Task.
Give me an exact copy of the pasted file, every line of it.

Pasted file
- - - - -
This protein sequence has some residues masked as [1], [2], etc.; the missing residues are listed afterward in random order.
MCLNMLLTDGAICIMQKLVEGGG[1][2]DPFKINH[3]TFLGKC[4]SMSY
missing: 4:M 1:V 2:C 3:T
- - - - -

This protein sequence has some residues masked as [1], [2], etc.; the missing residues are listed afterward in random order.
MCLNMLLTDGAICIMQKLVEGGG[1][2]DPFKINH[3]TFLGKC[4]SMSY
missing: 4:M 1:V 2:C 3:T